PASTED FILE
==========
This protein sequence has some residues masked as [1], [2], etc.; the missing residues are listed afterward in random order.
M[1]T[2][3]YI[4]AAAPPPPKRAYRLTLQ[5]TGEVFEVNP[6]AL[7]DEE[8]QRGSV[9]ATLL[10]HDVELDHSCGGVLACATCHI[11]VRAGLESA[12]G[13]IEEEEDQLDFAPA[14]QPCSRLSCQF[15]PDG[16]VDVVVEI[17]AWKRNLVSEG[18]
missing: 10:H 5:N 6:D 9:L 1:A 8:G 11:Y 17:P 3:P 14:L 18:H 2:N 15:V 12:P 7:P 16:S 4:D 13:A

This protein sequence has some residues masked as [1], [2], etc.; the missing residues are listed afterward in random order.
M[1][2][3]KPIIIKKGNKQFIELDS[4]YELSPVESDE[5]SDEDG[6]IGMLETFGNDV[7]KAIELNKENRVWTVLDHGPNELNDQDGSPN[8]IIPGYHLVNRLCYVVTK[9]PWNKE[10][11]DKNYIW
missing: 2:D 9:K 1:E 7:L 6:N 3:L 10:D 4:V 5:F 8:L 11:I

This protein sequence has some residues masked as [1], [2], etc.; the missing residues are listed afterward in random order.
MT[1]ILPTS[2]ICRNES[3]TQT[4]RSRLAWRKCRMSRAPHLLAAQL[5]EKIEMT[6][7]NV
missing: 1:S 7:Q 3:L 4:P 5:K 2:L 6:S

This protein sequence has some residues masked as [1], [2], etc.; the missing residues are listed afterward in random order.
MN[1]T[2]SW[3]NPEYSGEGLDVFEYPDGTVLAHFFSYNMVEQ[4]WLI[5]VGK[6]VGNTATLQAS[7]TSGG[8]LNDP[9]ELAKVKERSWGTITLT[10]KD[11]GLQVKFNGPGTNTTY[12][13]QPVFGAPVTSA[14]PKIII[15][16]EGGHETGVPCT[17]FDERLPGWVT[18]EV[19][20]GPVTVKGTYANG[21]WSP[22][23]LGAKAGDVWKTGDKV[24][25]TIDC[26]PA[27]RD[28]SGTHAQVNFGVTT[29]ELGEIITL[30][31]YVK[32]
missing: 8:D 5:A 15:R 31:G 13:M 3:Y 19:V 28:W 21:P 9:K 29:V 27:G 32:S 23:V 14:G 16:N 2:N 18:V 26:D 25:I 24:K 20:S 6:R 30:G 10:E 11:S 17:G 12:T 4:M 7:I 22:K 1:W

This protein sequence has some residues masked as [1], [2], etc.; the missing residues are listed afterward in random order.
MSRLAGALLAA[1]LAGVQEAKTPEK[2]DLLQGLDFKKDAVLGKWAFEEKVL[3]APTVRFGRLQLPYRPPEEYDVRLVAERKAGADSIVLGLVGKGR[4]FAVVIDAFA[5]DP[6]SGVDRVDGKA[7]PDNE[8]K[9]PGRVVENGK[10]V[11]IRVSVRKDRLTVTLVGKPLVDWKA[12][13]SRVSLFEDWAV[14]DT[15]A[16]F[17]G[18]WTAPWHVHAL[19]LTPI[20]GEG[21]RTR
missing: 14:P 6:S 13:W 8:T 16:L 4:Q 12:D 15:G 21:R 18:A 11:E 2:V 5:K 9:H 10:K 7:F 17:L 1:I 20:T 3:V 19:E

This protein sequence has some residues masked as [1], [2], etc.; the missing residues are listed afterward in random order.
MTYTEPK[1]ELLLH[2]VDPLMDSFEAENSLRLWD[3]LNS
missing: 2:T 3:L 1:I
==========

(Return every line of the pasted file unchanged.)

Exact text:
This protein sequence has some residues masked as [1], [2], etc.; the missing residues are listed afterward in random order.
M[1]T[2][3]YI[4]AAAPPPPKRAYRLTLQ[5]TGEVFEVNP[6]AL[7]DEE[8]QRGSV[9]ATLL[10]HDVELDHSCGGVLACATCHI[11]VRAGLESA[12]G[13]IEEEEDQLDFAPA[14]QPCSRLSCQF[15]PDG[16]VDVVVEI[17]AWKRNLVSEG[18]
missing: 10:H 5:N 6:D 9:L 1:A 8:G 11:Y 17:P 3:P 14:L 18:H 2:N 15:V 12:P 7:P 16:S 4:D 13:A

This protein sequence has some residues masked as [1], [2], etc.; the missing residues are listed afterward in random order.
M[1][2][3]KPIIIKKGNKQFIELDS[4]YELSPVESDE[5]SDEDG[6]IGMLETFGNDV[7]KAIELNKENRVWTVLDHGPNELNDQDGSPN[8]IIPGYHLVNRLCYVVTK[9]PWNKE[10][11]DKNYIW
missing: 2:D 9:K 1:E 7:L 6:N 3:L 10:D 4:V 5:F 8:L 11:I

This protein sequence has some residues masked as [1], [2], etc.; the missing residues are listed afterward in random order.
MT[1]ILPTS[2]ICRNES[3]TQT[4]RSRLAWRKCRMSRAPHLLAAQL[5]EKIEMT[6][7]NV
missing: 1:S 7:Q 3:L 4:P 5:K 2:L 6:S

This protein sequence has some residues masked as [1], [2], etc.; the missing residues are listed afterward in random order.
MN[1]T[2]SW[3]NPEYSGEGLDVFEYPDGTVLAHFFSYNMVEQ[4]WLI[5]VGK[6]VGNTATLQAS[7]TSGG[8]LNDP[9]ELAKVKERSWGTITLT[10]KD[11]GLQVKFNGPGTNTTY[12][13]QPVFGAPVTSA[14]PKIII[15][16]EGGHETGVPCT[17]FDERLPGWVT[18]EV[19][20]GPVTVKGTYANG[21]WSP[22][23]LGAKAGDVWKTGDKV[24][25]TIDC[26]PA[27]RD[28]SGTHAQVNFGVTT[29]ELGEIITL[30][31]YVK[32]
missing: 8:D 5:A 15:R 31:G 13:M 3:Y 19:V 28:W 21:P 9:K 29:V 27:G 32:S 23:V 14:G 16:N 2:N 18:V 26:D 25:I 24:K 20:S 6:R 30:G 10:E 11:S 17:G 12:T 4:M 7:I 22:K 1:W

This protein sequence has some residues masked as [1], [2], etc.; the missing residues are listed afterward in random order.
MSRLAGALLAA[1]LAGVQEAKTPEK[2]DLLQGLDFKKDAVLGKWAFEEKVL[3]APTVRFGRLQLPYRPPEEYDVRLVAERKAGADSIVLGLVGKGR[4]FAVVIDAFA[5]DP[6]SGVDRVDGKA[7]PDNE[8]K[9]PGRVVENGK[10]V[11]IRVSVRKDRLTVTLVGKPLVDWKA[12][13]SRVSLFEDWAV[14]DT[15]A[16]F[17]G[18]WTAPWHVHAL[19]LTPI[20]GEG[21]RTR
missing: 14:P 6:S 13:W 8:T 16:L 4:Q 12:D 15:G 21:R 18:A 11:E 2:V 5:K 9:H 10:K 7:F 17:L 1:I 20:T 3:V 19:E

This protein sequence has some residues masked as [1], [2], etc.; the missing residues are listed afterward in random order.
MTYTEPK[1]ELLLH[2]VDPLMDSFEAENSLRLWD[3]LNS
missing: 2:T 3:L 1:I